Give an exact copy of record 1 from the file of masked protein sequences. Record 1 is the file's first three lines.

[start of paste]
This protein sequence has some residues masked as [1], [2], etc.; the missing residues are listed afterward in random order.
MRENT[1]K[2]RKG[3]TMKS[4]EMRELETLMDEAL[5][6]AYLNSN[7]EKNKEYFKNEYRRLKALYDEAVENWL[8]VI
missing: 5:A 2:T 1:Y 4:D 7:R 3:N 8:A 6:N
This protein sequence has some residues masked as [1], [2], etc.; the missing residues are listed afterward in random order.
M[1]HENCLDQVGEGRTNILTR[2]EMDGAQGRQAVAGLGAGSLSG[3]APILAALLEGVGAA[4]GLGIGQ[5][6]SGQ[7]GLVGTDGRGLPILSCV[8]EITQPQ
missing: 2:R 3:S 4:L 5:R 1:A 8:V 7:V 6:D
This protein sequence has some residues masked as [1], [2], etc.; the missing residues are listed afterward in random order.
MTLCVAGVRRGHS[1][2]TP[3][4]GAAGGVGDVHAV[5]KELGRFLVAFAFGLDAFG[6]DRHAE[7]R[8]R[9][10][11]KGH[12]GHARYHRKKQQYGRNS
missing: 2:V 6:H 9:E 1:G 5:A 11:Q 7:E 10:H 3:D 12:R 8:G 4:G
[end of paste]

This protein sequence has some residues masked as [1], [2], etc.; the missing residues are listed afterward in random order.
MRENT[1]K[2]RKG[3]TMKS[4]EMRELETLMDEAL[5][6]AYLNSN[7]EKNKEYFKNEYRRLKALYDEAVENWL[8]VI
missing: 5:A 2:T 1:Y 4:D 7:R 3:N 8:A 6:N